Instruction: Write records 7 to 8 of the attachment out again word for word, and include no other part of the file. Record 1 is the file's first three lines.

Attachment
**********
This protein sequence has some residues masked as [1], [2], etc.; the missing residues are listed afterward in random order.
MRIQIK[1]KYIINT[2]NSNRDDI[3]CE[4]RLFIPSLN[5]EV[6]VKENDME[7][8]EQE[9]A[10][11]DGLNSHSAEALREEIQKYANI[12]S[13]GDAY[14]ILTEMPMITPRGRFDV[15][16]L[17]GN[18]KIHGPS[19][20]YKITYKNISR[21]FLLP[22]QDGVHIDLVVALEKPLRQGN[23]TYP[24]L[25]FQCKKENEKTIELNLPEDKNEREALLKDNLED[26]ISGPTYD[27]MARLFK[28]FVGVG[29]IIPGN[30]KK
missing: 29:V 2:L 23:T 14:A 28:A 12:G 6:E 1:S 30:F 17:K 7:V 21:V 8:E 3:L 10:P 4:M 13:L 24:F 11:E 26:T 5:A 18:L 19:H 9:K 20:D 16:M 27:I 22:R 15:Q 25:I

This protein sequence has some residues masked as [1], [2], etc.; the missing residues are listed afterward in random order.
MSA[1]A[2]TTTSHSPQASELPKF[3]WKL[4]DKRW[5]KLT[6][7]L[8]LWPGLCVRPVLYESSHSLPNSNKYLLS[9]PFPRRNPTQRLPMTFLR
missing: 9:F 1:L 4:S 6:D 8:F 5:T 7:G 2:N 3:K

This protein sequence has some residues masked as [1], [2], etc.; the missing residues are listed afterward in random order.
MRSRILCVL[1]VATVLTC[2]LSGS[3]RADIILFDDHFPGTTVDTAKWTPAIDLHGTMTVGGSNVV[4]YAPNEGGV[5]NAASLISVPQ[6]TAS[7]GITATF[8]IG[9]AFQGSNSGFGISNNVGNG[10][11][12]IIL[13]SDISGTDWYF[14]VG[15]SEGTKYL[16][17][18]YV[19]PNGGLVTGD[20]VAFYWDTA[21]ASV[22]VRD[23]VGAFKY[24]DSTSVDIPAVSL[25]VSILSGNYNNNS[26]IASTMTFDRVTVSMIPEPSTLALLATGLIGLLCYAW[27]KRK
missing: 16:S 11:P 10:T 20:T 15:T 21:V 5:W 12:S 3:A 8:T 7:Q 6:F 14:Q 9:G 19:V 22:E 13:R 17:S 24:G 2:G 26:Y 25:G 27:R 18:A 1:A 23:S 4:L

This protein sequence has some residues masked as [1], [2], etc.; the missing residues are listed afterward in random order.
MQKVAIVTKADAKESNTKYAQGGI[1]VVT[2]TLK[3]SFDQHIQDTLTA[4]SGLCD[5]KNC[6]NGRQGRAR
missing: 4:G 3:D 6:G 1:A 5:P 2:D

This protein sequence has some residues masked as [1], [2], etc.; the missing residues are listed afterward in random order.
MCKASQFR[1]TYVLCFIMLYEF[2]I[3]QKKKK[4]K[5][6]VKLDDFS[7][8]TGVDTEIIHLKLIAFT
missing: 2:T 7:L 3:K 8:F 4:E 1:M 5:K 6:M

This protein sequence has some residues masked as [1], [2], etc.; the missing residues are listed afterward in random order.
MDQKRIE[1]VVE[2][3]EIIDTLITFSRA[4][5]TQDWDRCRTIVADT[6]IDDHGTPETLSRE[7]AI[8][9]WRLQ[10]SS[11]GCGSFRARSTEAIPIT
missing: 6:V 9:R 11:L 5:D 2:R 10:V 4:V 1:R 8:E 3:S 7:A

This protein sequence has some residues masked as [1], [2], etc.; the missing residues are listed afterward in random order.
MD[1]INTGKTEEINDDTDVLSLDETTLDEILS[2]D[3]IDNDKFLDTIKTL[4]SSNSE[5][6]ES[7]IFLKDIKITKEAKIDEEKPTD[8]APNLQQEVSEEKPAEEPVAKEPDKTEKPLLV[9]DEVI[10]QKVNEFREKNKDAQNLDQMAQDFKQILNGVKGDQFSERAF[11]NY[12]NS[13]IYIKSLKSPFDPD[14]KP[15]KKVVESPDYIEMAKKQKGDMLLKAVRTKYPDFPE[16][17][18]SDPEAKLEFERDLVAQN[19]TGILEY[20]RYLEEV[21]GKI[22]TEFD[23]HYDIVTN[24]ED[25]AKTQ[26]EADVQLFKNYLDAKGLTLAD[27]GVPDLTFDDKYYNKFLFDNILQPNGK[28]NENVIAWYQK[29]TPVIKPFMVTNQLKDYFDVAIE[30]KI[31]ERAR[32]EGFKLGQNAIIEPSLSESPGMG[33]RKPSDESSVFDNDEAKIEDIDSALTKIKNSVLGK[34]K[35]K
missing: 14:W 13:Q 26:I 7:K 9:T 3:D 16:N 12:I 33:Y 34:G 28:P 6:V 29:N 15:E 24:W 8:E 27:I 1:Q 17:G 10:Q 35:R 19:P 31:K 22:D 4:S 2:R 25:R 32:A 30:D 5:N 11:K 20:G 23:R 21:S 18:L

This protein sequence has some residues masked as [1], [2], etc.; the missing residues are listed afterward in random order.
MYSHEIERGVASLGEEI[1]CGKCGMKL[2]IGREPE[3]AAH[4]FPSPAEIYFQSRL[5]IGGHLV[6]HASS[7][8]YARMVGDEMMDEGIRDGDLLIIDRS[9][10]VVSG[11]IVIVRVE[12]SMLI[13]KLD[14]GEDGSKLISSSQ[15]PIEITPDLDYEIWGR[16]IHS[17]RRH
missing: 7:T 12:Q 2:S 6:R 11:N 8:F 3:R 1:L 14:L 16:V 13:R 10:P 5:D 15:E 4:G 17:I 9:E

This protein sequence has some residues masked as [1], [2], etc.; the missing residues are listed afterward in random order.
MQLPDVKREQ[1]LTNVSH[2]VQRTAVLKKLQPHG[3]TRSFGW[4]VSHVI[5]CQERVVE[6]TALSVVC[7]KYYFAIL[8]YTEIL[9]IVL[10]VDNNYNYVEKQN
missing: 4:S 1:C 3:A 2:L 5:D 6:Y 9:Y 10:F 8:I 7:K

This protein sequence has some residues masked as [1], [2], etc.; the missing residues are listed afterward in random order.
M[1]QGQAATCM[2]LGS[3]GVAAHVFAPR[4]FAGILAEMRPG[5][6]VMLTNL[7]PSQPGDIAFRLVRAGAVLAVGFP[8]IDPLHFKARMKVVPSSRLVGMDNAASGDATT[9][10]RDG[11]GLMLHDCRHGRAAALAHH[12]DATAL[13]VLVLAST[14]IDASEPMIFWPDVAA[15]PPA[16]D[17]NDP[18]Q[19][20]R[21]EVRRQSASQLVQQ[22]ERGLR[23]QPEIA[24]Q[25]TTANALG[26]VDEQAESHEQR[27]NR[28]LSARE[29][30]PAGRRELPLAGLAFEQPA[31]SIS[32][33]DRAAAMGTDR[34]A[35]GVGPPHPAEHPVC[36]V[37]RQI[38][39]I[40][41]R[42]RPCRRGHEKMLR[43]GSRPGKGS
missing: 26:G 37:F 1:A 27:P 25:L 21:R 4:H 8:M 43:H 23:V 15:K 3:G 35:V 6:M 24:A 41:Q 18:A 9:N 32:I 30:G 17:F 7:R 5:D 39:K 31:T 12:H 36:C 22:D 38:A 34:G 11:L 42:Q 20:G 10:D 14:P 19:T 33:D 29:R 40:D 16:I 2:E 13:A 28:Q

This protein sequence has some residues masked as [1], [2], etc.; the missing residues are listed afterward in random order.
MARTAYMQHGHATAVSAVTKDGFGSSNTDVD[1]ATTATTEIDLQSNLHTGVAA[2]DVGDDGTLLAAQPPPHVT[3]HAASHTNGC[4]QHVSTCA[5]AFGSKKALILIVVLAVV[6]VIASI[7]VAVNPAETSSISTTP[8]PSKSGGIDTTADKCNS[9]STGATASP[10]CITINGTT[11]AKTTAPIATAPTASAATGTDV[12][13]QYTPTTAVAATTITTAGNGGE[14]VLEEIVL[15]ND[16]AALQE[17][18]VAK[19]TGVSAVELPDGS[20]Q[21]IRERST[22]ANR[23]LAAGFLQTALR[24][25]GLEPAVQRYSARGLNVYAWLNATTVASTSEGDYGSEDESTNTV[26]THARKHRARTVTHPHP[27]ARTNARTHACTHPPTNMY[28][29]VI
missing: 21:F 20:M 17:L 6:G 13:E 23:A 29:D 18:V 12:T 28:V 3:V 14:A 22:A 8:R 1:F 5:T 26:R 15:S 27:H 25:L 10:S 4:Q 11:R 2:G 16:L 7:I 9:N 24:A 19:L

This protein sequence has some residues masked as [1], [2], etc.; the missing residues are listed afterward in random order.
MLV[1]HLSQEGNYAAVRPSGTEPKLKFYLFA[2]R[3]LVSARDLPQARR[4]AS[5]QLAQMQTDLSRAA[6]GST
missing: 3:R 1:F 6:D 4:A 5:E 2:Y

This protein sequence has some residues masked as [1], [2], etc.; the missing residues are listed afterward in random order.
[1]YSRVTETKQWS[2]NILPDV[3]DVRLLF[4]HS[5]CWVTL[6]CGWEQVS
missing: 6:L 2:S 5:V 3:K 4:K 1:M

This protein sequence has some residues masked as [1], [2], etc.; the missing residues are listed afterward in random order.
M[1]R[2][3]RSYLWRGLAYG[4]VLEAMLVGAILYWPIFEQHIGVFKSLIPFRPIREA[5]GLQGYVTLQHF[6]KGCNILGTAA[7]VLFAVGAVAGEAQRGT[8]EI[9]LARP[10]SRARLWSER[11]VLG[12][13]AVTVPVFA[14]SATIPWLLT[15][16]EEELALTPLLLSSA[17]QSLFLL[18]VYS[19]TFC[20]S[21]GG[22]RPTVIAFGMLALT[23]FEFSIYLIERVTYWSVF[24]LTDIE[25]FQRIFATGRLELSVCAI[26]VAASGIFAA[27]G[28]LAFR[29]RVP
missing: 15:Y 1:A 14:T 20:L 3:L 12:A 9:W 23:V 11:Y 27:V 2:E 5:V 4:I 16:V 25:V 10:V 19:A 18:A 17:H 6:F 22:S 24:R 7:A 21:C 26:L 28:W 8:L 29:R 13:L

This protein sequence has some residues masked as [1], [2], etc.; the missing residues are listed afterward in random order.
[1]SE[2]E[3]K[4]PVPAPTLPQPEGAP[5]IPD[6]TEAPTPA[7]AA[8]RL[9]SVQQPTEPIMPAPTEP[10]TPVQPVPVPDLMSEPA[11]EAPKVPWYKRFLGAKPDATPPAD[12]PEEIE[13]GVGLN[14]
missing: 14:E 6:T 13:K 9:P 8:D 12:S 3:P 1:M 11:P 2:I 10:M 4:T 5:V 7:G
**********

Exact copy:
This protein sequence has some residues masked as [1], [2], etc.; the missing residues are listed afterward in random order.
MD[1]INTGKTEEINDDTDVLSLDETTLDEILS[2]D[3]IDNDKFLDTIKTL[4]SSNSE[5][6]ES[7]IFLKDIKITKEAKIDEEKPTD[8]APNLQQEVSEEKPAEEPVAKEPDKTEKPLLV[9]DEVI[10]QKVNEFREKNKDAQNLDQMAQDFKQILNGVKGDQFSERAF[11]NY[12]NS[13]IYIKSLKSPFDPD[14]KP[15]KKVVESPDYIEMAKKQKGDMLLKAVRTKYPDFPE[16][17][18]SDPEAKLEFERDLVAQN[19]TGILEY[20]RYLEEV[21]GKI[22]TEFD[23]HYDIVTN[24]ED[25]AKTQ[26]EADVQLFKNYLDAKGLTLAD[27]GVPDLTFDDKYYNKFLFDNILQPNGK[28]NENVIAWYQK[29]TPVIKPFMVTNQLKDYFDVAIE[30]KI[31]ERAR[32]EGFKLGQNAIIEPSLSESPGMG[33]RKPSDESSVFDNDEAKIEDIDSALTKIKNSVLGK[34]K[35]K
missing: 14:W 13:Q 26:I 7:K 9:T 3:D 16:N 12:I 33:Y 34:G 28:P 6:V 29:N 15:E 24:W 8:E 27:I 1:Q 17:G 10:Q 35:R 19:P 31:K 22:D 4:S 2:R 25:R 32:A 30:D 5:N 11:K 20:G 23:R 21:S 18:L

This protein sequence has some residues masked as [1], [2], etc.; the missing residues are listed afterward in random order.
MYSHEIERGVASLGEEI[1]CGKCGMKL[2]IGREPE[3]AAH[4]FPSPAEIYFQSRL[5]IGGHLV[6]HASS[7][8]YARMVGDEMMDEGIRDGDLLIIDRS[9][10]VVSG[11]IVIVRVE[12]SMLI[13]KLD[14]GEDGSKLISSSQ[15]PIEITPDLDYEIWGR[16]IHS[17]RRH
missing: 7:T 12:Q 2:S 6:R 11:N 8:F 3:R 1:L 14:L 16:V 13:R 10:P 5:D 15:E 4:G 17:I 9:E